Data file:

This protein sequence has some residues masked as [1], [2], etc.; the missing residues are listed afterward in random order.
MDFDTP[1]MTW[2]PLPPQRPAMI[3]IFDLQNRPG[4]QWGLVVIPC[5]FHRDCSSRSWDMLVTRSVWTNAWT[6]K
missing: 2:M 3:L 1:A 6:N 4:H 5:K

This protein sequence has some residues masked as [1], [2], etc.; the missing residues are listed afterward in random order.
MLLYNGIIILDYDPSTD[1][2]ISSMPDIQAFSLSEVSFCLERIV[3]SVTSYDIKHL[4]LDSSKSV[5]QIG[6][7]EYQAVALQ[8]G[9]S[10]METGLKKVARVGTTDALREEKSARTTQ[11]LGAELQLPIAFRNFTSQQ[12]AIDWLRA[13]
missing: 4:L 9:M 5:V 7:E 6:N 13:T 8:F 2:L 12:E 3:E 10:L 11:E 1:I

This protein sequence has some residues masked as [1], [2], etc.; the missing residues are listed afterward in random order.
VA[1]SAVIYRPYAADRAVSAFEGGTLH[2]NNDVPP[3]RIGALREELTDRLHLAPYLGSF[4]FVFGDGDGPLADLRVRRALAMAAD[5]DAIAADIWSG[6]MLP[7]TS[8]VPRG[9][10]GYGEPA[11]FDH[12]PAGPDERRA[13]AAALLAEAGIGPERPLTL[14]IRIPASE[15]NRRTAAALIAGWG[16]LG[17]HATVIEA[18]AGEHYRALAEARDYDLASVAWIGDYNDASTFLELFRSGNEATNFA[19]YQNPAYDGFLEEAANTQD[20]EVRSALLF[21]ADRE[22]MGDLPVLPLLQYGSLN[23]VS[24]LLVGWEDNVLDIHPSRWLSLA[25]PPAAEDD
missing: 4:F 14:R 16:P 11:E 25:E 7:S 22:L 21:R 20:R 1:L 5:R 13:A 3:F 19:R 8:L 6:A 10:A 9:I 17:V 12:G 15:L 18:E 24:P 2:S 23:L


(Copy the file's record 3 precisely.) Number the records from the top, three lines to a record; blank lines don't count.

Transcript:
This protein sequence has some residues masked as [1], [2], etc.; the missing residues are listed afterward in random order.
VA[1]SAVIYRPYAADRAVSAFEGGTLH[2]NNDVPP[3]RIGALREELTDRLHLAPYLGSF[4]FVFGDGDGPLADLRVRRALAMAAD[5]DAIAADIWSG[6]MLP[7]TS[8]VPRG[9][10]GYGEPA[11]FDH[12]PAGPDERRA[13]AAALLAEAGIGPERPLTL[14]IRIPASE[15]NRRTAAALIAGWG[16]LG[17]HATVIEA[18]AGEHYRALAEARDYDLASVAWIGDYNDASTFLELFRSGNEATNFA[19]YQNPAYDGFLEEAANTQD[20]EVRSALLF[21]ADRE[22]MGDLPVLPLLQYGSLN[23]VS[24]LLVGWEDNVLDIHPSRWLSLA[25]PPAAEDD
missing: 4:F 14:R 16:P 11:E 25:E 7:S 22:L 21:R 20:R 1:L 5:R 13:A 3:F 19:R 8:L 6:A 10:A 9:I 17:V 12:G 15:L 18:E 24:P 2:S 23:L